actionContext.Response = actionContext.Request.CreateResponse(HttpStatusCode.BadRequest, new ServiceError { Message = "Bad request", Errors = errors });
        }

        return base.OnActionExecutingAsync(actionContext, cancellationToken);
    }

    private class ServiceError
    {
        public string Target { get; set; }
        public string Message { get; set; }
        public ServiceError[] Errors { get; set; }

    }
}

Let's send invalid request:

{
    "name" : "Kate",
    "secondName" : "Alice",
    "phoneNumber" : "1234567"
}

The server returns BadRequest:

{
  "Target": null,
  "Message": "Bad request",
  "Errors": [
    {
      "Target": "model",
      "Message": "Name or SecondName must be set, not both",
      "Errors": null
    }
  ]
}

Now we see our validation message from the model. But there is one non-obvious feature of validation mechanism. To demonstrate it, let's send the request without required field phoneNumber:

{
    "name" : "Kate",
    "secondName" : "Alice"
}

We can expect two errors:

  • No required field phoneNumber
  • Name or SecondName must be set, not both

But actual response contains only the first error:

{
  "Target": null,
  "Message": "Bad request",
  "Errors": [
    {
      "Target": "model.PhoneNumber",
      "Message": "The PhoneNumber field is required.",
      "Errors": null
    }
  ]
}

The reason is that class level validation is called only if all property-level validations are valid.

Action parameters validation

Want to know the best part? Requests can be sent without a body. And if we do not expect it, we must validate it directly:

[HttpPost]
public IHttpActionResult Post([FromBody]PostModel model)
{
    if (model == null)
    {
        return this.BadRequest("Request body is empty");
    }

    // some logic
    return this.Ok();
}

It would be great to use same attributes, and just set [Required] to action parameter like this:

[HttpPost]
public IHttpActionResult Post([FromBody][Required]PostModel model)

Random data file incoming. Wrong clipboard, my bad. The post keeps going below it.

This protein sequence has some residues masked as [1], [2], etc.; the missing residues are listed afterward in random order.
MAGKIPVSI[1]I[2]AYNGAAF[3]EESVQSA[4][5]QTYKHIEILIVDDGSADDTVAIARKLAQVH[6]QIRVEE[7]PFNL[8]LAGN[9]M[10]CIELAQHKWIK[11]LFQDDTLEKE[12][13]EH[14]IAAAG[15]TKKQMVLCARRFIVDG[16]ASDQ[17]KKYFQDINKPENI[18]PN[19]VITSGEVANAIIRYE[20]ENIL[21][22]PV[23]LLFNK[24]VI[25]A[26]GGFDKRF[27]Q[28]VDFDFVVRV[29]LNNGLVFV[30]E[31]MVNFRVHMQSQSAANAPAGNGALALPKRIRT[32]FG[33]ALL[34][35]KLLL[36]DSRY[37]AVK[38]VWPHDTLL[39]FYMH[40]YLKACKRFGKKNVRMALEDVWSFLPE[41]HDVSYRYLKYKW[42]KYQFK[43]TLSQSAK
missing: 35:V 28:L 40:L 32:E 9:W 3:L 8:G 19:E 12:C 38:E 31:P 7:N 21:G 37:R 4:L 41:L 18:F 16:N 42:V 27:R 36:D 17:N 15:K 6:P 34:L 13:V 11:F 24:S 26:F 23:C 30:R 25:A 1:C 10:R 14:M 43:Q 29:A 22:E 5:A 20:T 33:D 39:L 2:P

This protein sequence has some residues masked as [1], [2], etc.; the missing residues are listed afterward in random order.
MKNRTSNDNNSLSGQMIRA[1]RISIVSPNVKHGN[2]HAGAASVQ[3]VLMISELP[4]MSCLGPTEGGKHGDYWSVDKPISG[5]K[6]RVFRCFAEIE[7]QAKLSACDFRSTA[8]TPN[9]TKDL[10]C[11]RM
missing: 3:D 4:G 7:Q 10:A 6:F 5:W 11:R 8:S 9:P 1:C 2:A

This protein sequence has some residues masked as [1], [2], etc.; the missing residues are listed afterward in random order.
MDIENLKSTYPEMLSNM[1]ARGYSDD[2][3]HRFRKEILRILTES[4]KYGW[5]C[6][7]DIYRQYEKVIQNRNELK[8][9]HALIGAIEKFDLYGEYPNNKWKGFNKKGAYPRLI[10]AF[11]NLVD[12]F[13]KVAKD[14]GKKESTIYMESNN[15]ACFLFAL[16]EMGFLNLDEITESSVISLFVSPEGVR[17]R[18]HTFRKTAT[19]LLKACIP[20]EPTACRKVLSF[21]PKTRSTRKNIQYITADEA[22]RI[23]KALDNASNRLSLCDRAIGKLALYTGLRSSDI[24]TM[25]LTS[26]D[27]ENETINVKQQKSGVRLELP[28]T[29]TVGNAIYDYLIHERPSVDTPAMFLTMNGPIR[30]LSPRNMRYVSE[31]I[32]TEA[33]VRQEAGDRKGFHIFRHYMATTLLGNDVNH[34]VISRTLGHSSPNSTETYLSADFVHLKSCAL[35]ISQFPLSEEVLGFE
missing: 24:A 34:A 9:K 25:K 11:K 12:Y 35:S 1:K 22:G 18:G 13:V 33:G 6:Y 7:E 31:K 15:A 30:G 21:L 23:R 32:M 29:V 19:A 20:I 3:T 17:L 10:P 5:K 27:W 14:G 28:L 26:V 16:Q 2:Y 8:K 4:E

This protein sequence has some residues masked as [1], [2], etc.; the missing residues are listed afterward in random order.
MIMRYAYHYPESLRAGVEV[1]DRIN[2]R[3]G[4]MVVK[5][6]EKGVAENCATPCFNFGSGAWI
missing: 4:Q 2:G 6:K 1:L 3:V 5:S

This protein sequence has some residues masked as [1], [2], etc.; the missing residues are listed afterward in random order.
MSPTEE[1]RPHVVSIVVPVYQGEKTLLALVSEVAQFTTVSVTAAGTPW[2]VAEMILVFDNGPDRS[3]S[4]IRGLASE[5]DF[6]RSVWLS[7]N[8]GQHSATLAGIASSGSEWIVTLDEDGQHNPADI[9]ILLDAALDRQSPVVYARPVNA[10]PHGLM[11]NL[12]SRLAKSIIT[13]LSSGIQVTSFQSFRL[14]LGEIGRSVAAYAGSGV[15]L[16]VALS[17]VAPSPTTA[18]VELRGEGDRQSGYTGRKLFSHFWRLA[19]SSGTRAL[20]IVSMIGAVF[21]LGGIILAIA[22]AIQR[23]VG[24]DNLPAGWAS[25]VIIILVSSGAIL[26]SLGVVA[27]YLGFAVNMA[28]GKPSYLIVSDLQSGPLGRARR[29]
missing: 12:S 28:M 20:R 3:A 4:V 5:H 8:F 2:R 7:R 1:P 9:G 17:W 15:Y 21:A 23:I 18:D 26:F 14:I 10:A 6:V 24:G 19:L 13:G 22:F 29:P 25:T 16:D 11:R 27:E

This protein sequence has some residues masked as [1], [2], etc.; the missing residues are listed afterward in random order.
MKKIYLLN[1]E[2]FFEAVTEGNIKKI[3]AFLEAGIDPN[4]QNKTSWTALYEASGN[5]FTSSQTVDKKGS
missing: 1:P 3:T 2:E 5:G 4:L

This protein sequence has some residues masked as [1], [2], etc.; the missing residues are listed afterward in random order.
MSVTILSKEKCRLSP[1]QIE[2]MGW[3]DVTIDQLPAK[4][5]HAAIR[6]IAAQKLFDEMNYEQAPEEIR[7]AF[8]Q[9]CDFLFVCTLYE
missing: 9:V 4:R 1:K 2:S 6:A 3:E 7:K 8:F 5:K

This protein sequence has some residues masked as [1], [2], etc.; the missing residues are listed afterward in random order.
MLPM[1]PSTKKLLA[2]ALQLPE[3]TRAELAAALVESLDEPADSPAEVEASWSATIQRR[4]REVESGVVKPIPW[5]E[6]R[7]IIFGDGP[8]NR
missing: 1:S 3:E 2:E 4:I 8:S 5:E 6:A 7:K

{
    // some logic
    return this.Ok();
}

But WebApi does not validate action parameters, we must do it ourselves. As before, we can write another filter:

public sealed class ValidateActionParametersFilter : ActionFilterAttribute
{
    public override Task OnActionExecutingAsync(HttpActionContext actionContext, CancellationToken cancellationToken)
    {
        if (actionContext.ActionDescriptor is ReflectedHttpActionDescriptor descriptor)
        {
            var parameters = descriptor.MethodInfo.GetParameters();

            foreach (var parameter in parameters)
            {
                var argument = actionContext.ActionArguments.ContainsKey(parameter.Name) ?
                    actionContext.ActionArguments[parameter.Name] : null;

                EvaluateValidationAttributes(parameter, argument, actionContext.ModelState);
            }
        }

        return base.OnActionExecutingAsync(actionContext, cancellationToken);
    }

    private static void EvaluateValidationAttributes(ParameterInfo parameter, object argument, ModelStateDictionary modelState)
    {
        var attributes = parameter.CustomAttributes;

        foreach (var attributeData in attributes)
        {
            var attributeInstance = parameter.GetCustomAttribute(attributeData.AttributeType);

            if (attributeInstance is ValidationAttribute validationAttribute)
            {
                var isValid = validationAttribute.IsValid(argument);
                if (!isValid)
                {
                    modelState.AddModelError(parameter.Name, validationAttribute.FormatErrorMessage(parameter.Name));
                }
            }
        }
    }
}

We must add this filter before our ValidationFilter:

config.Filters.Add(new ValidateActionParametersFilter());
config.Filters.Add(new ValidationFilter());

Now, our action parameters are validated, and the empty request body will be rejected with error:

{
  "Target": null,
  "Message": "bad request",
  "Errors": [
    {
      "Target": "model",
      "Message": "The model field is required.",
      "Errors": null
    }
  ]
}

Links

blog comments powered by Disqus